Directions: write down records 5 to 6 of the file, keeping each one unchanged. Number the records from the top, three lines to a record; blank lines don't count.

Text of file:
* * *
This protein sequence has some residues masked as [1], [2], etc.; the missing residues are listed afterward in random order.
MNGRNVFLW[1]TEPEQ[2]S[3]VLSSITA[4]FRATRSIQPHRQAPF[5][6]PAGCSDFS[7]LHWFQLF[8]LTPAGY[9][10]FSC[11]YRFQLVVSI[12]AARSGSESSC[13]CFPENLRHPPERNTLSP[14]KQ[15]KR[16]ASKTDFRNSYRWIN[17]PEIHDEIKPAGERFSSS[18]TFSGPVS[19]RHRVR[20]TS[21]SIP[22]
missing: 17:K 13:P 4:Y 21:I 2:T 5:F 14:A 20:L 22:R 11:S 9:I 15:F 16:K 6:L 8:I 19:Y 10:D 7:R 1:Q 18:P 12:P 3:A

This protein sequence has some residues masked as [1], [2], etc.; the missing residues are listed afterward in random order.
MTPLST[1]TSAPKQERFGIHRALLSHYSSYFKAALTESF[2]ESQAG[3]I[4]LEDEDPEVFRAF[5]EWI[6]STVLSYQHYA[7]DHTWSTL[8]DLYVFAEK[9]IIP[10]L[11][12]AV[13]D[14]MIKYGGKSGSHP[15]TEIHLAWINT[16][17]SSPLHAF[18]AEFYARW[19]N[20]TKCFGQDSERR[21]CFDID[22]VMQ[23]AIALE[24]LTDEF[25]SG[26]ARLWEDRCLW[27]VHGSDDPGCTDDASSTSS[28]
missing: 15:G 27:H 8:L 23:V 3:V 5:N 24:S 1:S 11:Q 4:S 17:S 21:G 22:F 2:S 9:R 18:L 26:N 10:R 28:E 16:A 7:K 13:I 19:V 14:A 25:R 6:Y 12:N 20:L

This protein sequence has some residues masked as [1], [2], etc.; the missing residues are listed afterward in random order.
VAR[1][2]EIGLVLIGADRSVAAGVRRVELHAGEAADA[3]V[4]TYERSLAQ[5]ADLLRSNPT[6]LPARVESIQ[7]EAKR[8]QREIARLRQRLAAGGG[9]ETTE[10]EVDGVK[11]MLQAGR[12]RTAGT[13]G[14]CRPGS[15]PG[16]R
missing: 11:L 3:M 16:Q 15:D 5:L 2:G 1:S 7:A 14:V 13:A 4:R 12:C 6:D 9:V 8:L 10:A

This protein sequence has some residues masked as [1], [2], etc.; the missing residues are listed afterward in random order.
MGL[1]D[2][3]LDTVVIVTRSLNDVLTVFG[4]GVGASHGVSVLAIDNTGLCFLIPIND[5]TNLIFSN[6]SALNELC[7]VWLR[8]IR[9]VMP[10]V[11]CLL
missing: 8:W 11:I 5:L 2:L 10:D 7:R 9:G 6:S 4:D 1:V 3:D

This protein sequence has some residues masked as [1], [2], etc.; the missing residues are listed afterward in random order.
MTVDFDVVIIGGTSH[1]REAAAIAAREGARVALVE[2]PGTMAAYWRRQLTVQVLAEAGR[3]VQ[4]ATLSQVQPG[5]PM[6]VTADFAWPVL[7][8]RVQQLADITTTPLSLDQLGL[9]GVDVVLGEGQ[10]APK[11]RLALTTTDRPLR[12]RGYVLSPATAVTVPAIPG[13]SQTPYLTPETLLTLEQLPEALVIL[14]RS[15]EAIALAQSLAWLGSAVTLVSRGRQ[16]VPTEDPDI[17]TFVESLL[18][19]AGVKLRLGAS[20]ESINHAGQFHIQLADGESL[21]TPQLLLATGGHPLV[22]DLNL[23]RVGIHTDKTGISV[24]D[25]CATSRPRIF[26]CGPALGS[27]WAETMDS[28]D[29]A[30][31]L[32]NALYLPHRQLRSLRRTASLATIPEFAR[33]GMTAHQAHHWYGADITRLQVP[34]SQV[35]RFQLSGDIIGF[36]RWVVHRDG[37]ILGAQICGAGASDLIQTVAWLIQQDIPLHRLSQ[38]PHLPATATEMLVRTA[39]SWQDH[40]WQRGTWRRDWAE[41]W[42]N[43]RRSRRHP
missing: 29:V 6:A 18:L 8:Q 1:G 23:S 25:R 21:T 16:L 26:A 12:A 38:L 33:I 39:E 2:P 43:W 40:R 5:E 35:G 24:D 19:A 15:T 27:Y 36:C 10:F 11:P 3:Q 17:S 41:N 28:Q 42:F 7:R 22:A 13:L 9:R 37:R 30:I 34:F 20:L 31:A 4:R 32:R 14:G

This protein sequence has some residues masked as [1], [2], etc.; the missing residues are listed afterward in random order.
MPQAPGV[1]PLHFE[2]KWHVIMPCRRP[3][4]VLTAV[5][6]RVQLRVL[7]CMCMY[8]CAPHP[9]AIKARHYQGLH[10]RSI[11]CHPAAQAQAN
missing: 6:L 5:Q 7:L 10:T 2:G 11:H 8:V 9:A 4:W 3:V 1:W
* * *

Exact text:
This protein sequence has some residues masked as [1], [2], etc.; the missing residues are listed afterward in random order.
MTVDFDVVIIGGTSH[1]REAAAIAAREGARVALVE[2]PGTMAAYWRRQLTVQVLAEAGR[3]VQ[4]ATLSQVQPG[5]PM[6]VTADFAWPVL[7][8]RVQQLADITTTPLSLDQLGL[9]GVDVVLGEGQ[10]APK[11]RLALTTTDRPLR[12]RGYVLSPATAVTVPAIPG[13]SQTPYLTPETLLTLEQLPEALVIL[14]RS[15]EAIALAQSLAWLGSAVTLVSRGRQ[16]VPTEDPDI[17]TFVESLL[18][19]AGVKLRLGAS[20]ESINHAGQFHIQLADGESL[21]TPQLLLATGGHPLV[22]DLNL[23]RVGIHTDKTGISV[24]D[25]CATSRPRIF[26]CGPALGS[27]WAETMDS[28]D[29]A[30][31]L[32]NALYLPHRQLRSLRRTASLATIPEFAR[33]GMTAHQAHHWYGADITRLQVP[34]SQV[35]RFQLSGDIIGF[36]RWVVHRDG[37]ILGAQICGAGASDLIQTVAWLIQQDIPLHRLSQ[38]PHLPATATEMLVRTA[39]SWQDH[40]WQRGTWRRDWAE[41]W[42]N[43]RRSRRHP
missing: 29:V 6:A 18:L 8:Q 1:G 23:S 25:R 21:T 16:L 26:A 12:A 38:L 33:I 39:E 2:P 43:W 40:R 5:E 35:G 24:D 19:A 15:T 27:Y 36:C 10:F 11:P 3:Q 17:S 41:N 28:Q 42:F 7:R 22:A 13:L 9:R 37:R 30:I 34:F 20:L 31:A 4:R 32:R 14:G

This protein sequence has some residues masked as [1], [2], etc.; the missing residues are listed afterward in random order.
MPQAPGV[1]PLHFE[2]KWHVIMPCRRP[3][4]VLTAV[5][6]RVQLRVL[7]CMCMY[8]CAPHP[9]AIKARHYQGLH[10]RSI[11]CHPAAQAQAN
missing: 6:L 5:Q 7:L 10:T 2:G 11:H 8:V 9:A 4:W 3:V 1:W